Happy New Year!

Run for a Reason

Listen to Pac-Man (he gobbles up cancer cells)!

Looking for a great tax-deductible cause as 2011 comes to a close? How about contributing to my fundraising effort? As I’ve noted before, I’m running the January 15th Aramco Half Marathon in honor of my friends Sheri and Janet E., who are battling breast cancer. Just click on the link below and help the Susan G. Komen Foundation make a difference:

http://www.chevronhoustonmarathon.com/Donate/PersonalPage.cfm?MID=8266&CRID=33

Thanks!

Ducking My Responsibilities

A whistler duck stands alone close to the lake.

Yesterday I wanted to resign as a mom.

My younger son and I were butting heads once again. Trying to help him deal with online high school, which is so much harder than being in a regular classroom, and everything life is tossing at him made me want to throw in the towel. Wave the white flag. Just plain surrender.

Shoo, ducks!

But then I took a four-mile walk in this morning’s 43-degree chill around one of the lakes in our community. The effect? Instant calm. As I drank in nature’s beauty and sadly told the ducks (who double as pigs) that I had no food for them, I was glad. Glad to have another day on earth. Glad to have another chance to help the child I love more than life itself right his ship and try to sail straight into having a happy, productive life.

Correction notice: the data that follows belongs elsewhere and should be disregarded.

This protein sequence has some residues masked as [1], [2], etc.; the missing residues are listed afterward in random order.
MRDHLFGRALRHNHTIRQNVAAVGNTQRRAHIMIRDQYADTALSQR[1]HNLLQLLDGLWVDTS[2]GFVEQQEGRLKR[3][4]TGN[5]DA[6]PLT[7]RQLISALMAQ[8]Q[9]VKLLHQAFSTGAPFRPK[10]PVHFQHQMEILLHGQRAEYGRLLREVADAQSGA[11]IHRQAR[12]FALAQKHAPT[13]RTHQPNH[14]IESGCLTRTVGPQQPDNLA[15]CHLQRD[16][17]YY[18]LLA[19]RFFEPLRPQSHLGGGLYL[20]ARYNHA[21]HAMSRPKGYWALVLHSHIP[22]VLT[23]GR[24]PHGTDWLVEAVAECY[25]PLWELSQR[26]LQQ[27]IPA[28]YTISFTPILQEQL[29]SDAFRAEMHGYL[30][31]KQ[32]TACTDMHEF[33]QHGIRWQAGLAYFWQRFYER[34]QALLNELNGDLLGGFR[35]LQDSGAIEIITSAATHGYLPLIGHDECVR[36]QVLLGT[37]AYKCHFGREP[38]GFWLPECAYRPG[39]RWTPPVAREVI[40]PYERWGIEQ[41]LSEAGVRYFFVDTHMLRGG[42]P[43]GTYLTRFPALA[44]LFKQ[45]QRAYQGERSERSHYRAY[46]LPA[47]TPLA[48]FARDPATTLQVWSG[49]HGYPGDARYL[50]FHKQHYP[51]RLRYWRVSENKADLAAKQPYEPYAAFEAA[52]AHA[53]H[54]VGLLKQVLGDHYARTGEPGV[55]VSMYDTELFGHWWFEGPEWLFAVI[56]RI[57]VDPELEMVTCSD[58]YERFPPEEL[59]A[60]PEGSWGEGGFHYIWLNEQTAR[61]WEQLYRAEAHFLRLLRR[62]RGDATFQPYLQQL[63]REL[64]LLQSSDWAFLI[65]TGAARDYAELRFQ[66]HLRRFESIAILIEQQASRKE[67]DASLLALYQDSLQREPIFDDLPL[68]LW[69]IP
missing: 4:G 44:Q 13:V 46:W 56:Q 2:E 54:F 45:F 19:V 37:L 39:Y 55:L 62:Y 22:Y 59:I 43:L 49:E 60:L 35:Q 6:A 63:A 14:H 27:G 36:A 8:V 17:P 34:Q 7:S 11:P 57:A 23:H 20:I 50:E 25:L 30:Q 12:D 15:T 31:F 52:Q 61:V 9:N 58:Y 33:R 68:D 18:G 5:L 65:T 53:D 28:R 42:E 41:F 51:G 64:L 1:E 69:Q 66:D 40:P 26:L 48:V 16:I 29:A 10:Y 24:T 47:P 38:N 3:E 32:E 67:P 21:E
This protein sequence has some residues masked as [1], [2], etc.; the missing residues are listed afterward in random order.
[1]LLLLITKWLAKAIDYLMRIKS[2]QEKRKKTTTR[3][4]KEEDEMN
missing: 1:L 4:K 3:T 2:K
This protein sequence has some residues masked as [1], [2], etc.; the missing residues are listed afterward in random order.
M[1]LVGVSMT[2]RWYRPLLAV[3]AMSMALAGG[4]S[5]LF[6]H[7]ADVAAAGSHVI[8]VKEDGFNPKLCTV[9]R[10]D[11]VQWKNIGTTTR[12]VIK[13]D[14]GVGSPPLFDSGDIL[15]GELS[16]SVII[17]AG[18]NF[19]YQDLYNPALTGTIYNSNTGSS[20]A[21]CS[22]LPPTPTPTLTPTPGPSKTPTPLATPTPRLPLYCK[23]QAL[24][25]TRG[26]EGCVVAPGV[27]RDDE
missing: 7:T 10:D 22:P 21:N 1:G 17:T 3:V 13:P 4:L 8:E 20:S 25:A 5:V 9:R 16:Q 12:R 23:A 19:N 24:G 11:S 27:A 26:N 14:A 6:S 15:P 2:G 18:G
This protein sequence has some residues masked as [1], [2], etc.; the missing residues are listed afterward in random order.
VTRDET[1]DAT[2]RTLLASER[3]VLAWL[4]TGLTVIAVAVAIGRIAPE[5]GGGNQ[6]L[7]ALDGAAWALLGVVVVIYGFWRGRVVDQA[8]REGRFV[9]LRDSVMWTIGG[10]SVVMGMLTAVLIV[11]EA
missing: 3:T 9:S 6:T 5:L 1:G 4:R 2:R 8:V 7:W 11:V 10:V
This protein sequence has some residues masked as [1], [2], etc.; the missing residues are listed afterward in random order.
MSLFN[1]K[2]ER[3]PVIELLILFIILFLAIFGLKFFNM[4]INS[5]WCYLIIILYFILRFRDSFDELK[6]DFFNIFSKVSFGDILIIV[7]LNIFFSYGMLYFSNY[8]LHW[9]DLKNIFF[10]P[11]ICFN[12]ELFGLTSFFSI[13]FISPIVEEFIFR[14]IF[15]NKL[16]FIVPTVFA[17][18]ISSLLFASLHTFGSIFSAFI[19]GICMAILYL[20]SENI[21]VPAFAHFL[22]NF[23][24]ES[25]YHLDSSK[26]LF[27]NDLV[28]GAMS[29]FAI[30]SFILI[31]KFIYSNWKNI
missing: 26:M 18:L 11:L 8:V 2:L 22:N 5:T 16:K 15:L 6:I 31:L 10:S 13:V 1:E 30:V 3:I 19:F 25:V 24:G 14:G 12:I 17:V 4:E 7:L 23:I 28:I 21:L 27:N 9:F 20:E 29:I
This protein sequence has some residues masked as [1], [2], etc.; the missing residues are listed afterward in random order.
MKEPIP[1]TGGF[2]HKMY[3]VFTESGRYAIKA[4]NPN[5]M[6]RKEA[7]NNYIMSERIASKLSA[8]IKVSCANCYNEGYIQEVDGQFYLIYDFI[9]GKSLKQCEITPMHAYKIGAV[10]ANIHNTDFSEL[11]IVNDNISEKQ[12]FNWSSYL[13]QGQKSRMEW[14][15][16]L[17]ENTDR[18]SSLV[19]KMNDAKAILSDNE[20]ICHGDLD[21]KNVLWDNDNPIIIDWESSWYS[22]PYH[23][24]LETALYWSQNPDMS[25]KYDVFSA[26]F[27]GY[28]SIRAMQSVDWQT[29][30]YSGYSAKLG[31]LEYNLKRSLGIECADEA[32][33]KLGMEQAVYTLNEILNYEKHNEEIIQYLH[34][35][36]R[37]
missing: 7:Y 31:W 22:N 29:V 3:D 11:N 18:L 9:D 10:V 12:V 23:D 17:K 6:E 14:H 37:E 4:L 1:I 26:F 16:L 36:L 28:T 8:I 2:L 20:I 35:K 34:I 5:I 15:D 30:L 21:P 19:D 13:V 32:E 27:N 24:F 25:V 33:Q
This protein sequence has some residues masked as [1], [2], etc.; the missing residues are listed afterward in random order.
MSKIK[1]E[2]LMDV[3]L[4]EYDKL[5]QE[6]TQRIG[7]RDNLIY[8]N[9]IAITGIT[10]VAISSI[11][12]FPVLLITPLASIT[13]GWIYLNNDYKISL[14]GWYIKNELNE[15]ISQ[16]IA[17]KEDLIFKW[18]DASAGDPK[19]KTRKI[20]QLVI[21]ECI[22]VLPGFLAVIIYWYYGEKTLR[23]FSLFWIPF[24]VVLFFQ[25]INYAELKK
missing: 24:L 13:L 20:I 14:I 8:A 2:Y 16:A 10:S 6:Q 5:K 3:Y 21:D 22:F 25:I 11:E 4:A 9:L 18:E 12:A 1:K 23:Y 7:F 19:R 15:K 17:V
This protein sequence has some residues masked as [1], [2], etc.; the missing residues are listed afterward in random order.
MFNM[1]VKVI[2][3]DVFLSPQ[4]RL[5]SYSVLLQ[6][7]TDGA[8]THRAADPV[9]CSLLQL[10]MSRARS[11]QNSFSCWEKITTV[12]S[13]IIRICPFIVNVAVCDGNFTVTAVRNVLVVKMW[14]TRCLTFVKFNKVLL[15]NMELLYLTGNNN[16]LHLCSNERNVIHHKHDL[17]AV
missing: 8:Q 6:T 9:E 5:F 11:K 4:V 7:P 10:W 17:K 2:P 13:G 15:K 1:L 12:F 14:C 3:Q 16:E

Once again, I’ve told myself to just keep breathing. Everything happens for a reason. Good things will come from all of this.

Sometimes I even believe what I tell myself.

Reflections On a Difficult Week

Early morning reflections are captured by my iPhone 4.

Here’s a quick update on the educational situation with my younger son:

My 16-year-old only made it through that first day of high school. When I picked him up at 2:30 p.m., he told me how he liked most of his classes and teachers. That if he just didn’t have his problem with sitting in class, he’d like to continue going.

Unfortunately, he does have psychosomatic issues . . . serious ones stemming from what happened last spring . . . that make him feel miserable in a classroom. After a veritable roller coaster of emotions Monday evening, he sadly concluded that he couldn’t return to his high school . . . or any setting where he has to sit for long periods of time.

So the Mister and I mulled over our options and concluded we only had one right now: Online high school. We’ve applied to Texas Tech University ISD and hope to have our son rockin’ and rollin’ in its program sometime next week. He will take the exact same courses that he would’ve this junior year at his physical high school . . . except it won’t be a similar experience at all.

I was almost crying when I signed the papers to officially withdraw him from high school. Oh, what my precious son will be giving up by being schooled at his iMac! No talking to friends as they pass in the crowded hallways. No laughing and chatting with his buddies during lunch. No fun and spirited class discussions. No track practice. No photo in the yearbook. My heart breaks for him.

My biggest fear? That his close friends will forget about him, making him feel even more invisible than ever. To be stuck only socializing with your overstressed mom is no fun at all. Especially one who has gotten very used to her me time.

I think there’s hope for my boy, of course. The Mister and I are going to search for a talented cognitive behavioral therapist who can help our younger son overcome his school anxiety and once again sit in a classroom, to learn and to take the SAT/ACT. Perhaps he even can return to his high school second semester (the online program mimics the school year, so he would stay on track).

And I believe that everything happens for a reason. Just think what a great college essay subject this will be!